An array is a variable used to hold a group of related values; it must be declared just as a variable is declared. An array is declared with a single name and the number of elements (values) that can be stored in the array.
Dim myArray(number of elements) As Type
You may also declare arrays using the Public or Private keywords to define the scope as you would with a regular variable declaration. If you do not specify a data type, then, like a variable, the array will be a variant type. Arrays may be declared as any available data type in VBA. All elements in arrays with numerical data types are initialized with the value 0. Elements of string arrays are initialized with an empty string. When specifying the number of elements, you must consider the lower bound of the array. The default lower bound is zero.
Dim myArray(10) As Integer
When you need multiple array declarations of the same size, use a constant to specify the size of the arrays in the declarations.
Dim myArrayl(ARRAYSIZE) As Integer
Dim myArray2(ARRAYSIZE) As Integer
Dim myArray3(ARRAYSIZE) As Integer
This way, if you have to edit the size of your arrays, you only need to change the value of the constant.
Thus, the integer array myArray declared above has 11 elements accessed with the indices 0 through 10. To override the default, set the lower bound of the array in the declaration.
Dim myArray(1 To 10) As Integer
The array myArray now has just 10 elements because the lower bound has been explicitly set to one.
Use the statement Option Base 1 in the general declarations section of a module to change the default lower bound of all arrays declared in the module to 1.
You can initialize a single element in the array as you would a variable, but you must include the index of the element you wish to change.
However, arrays are typically initialized inside a loop. To insert the spreadsheet's values of the first 10 cells of column A into an array, do the following:
Dim I As Integer
Dim myArray(10) As Integer
myArray(I) = Cells(I + 1, "A").Value Next I
Then use another loop to output the values of the array. The following loop squares the values stored in the array myArray before copying them to column B of the spreadsheet.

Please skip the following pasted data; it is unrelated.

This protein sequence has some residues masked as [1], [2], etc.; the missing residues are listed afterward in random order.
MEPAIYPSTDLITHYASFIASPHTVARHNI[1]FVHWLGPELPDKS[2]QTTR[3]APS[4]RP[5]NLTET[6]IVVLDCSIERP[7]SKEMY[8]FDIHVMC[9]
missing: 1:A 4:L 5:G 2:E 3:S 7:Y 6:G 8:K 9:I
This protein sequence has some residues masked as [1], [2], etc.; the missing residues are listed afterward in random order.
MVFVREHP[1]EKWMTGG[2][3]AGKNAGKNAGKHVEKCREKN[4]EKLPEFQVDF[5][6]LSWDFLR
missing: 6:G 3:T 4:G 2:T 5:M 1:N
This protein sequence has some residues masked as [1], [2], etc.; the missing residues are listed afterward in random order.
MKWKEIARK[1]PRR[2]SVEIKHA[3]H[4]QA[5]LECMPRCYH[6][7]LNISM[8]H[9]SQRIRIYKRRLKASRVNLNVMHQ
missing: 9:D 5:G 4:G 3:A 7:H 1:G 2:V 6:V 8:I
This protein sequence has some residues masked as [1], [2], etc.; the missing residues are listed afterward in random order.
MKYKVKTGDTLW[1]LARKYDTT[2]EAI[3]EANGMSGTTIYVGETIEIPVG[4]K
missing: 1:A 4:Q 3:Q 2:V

Cells(I + 1, "B").Value = myArray(I)A2 Next I
Now let's revisit the BubbleSort() procedure, this time using an array. The sub procedure BubbleSort2() works exactly like the BubbleSort() procedure, except that the tests and swaps are performed on the values in the set after they have been loaded into an array rather than just using the worksheet column.
Public Sub BubbleSort2() Dim tempVar As Integer Dim anotherIteration As Boolean Dim I As Integer Dim myArray(10) As Integer For I = 2 To 11
myArray(I - 2) = Cells(I, "A").Value Next I Do anotherIteration = False 'Compare and swap adjacent values For I = 0 To 9
If myArray(I) > myArray(I + 1) Then tempVar = myArray(I) myArray(I) = myArray(I + 1) myArray(I + 1) = tempVar anotherIteration = True End If Next I
Loop While anotherIteration = True Range("B1").Value = "Sorted Data" For I = 2 To 11
Cells(I, "B").Value = myArray(I - 1) Next I End Sub
After variable declarations, the values in column A of the worksheet are loaded into the array with a simple For/Next loop. The For/Next loop nested in the Do-Loop is just as it was in the BubbleSort() procedure, except now the Cells property has been replaced with the array named myArray. The looping variable in the For/Next loop now runs from 0 to 9 because the lower bound for the array is 0 not 1. When the first value is greater than the second, the values are swapped. Finally, the sorted values are written to column B in the worksheet.
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